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2002 Sonata Trunk Thinks It's Open

Hi, I’m having a bit of a problem. My trunk light on the cluster gauge will not turn off. I removed the trunk light bulb so it wouldn’t drain the battery but over the span of about a month the battery gets low enough not to start, so I’m assuming its keeping something else on in addition to the light. I only drive about 150 miles a month so it doesn’t have much time to recharge even if it is a small draw. I disconnected the sensor in the trunk but the light is still on, The odd thing is that if I apply high G’s from breaking or accelerating quickly, the light will turn off till I stop accelerating/decelerating (normal driving does not effect it). I’m thinking its probably a short from an aftermarket remote start/security system that was removed. I do not use the factory alarm so I do not care about the trunk sensor being disabled but I cant seem to figure out where to disconnect it from (pulling the fuse did nothing)

I found this website: and I assume I need to find the trunk/hatch pin wire that it is referring to. Or am I going about this all wrong?

Thank you for your help.

The sensor in the trunk is the problem. Replace the sensor.


You could just disconnect the trunk switch and this would fix it unless a wire is grounding out.

Maybe that car uses a mercury switch? If so it may have been knocked out of place. That would explain the braking and accelerating actuating the dash warning light.

I’m not overly familiar with electrical diagrams but if I understand correctly,
When I disconnected the trunk room lamp switch the reason it likely did nothing was because the circuit was still being completed somewhere else since it is not an in line switch.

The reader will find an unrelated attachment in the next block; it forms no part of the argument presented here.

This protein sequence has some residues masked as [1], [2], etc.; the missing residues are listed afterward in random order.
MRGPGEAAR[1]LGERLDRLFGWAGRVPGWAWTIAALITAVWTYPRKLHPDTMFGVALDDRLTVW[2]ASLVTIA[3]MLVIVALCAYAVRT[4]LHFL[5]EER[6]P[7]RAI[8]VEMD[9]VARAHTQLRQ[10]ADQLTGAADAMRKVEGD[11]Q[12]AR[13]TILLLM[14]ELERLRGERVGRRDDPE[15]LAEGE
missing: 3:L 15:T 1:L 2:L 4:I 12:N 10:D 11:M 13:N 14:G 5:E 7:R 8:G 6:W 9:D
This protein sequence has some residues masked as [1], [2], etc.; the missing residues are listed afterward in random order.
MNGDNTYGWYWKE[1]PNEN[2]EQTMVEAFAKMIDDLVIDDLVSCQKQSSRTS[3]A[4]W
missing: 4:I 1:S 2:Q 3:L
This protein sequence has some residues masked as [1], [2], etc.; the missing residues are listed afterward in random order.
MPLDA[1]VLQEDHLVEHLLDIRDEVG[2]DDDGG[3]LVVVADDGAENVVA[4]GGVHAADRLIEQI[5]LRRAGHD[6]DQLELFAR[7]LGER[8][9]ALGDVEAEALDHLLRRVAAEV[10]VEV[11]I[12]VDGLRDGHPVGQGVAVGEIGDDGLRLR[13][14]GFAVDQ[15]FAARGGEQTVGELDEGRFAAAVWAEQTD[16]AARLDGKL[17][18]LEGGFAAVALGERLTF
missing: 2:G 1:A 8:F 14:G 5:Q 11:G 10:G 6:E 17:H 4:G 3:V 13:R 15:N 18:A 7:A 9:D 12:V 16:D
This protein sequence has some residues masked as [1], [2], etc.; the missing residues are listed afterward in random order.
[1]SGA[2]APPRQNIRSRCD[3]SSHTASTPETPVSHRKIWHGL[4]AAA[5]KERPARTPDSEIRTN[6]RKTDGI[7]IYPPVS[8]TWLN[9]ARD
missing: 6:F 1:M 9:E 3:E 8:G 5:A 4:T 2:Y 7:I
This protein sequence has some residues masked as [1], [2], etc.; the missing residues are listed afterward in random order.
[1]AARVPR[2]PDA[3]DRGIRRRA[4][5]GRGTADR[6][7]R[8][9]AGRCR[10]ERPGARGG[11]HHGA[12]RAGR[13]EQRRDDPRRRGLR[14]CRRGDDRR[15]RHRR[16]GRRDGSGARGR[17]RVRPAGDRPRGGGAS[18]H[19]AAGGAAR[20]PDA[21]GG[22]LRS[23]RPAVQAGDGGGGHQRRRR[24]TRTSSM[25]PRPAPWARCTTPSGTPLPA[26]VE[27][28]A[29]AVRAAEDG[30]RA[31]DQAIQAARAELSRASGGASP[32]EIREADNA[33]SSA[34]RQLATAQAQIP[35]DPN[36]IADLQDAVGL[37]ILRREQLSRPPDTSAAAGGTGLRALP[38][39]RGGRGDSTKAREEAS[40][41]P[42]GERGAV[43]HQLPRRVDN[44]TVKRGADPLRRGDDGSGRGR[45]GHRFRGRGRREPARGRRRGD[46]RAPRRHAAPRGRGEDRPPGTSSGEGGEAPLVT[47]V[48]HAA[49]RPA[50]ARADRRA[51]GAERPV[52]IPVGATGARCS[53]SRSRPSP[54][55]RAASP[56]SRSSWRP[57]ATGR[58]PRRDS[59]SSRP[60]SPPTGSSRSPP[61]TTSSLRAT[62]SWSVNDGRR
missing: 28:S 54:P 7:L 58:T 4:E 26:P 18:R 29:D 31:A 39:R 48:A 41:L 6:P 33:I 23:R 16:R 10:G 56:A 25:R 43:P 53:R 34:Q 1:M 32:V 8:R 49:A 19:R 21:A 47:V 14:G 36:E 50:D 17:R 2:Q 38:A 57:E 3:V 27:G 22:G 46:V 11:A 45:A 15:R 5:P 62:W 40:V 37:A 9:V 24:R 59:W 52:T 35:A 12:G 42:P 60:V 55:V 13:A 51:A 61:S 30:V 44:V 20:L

So by the looks of it I need to cut the wire at the instrument cluster? Im not sure what the ETACM that it links to is but I assume it shouldn’t effect anything if its disconnected as well. Is there any way to tell which wire it is without an ohm meter and a really long wire going to the trunk?

Do NOT cut any wires at the instrument panel!

Disconnecting the switch removing the ground that turns on the light.

I disconnected the switch a few days ago, it is no longer plugged in. The light on the cluster gauge however still shows that the trunk is open. Unless there is a second switch, The one I unplugged was near the latch on the bumper not on the lid.

Im wondering if it might be the light on the instrument panel itself draining the power, I could just remove the light bulb, unless you think there is something else which would still be powered on because of it

Listen to NYBo and stay away from the instrument panel. Is there a chance that you messed with the trunk release instead of the trunk open warning switch ? This might be a case where you should pay someone to fix this problem instead of cutting wires and removing switches and possibly frying your electronics.

I did unplug the trunk release motor and the sensor on the trunk key lock but the issue started before I tried unplugging them and neither effected the light.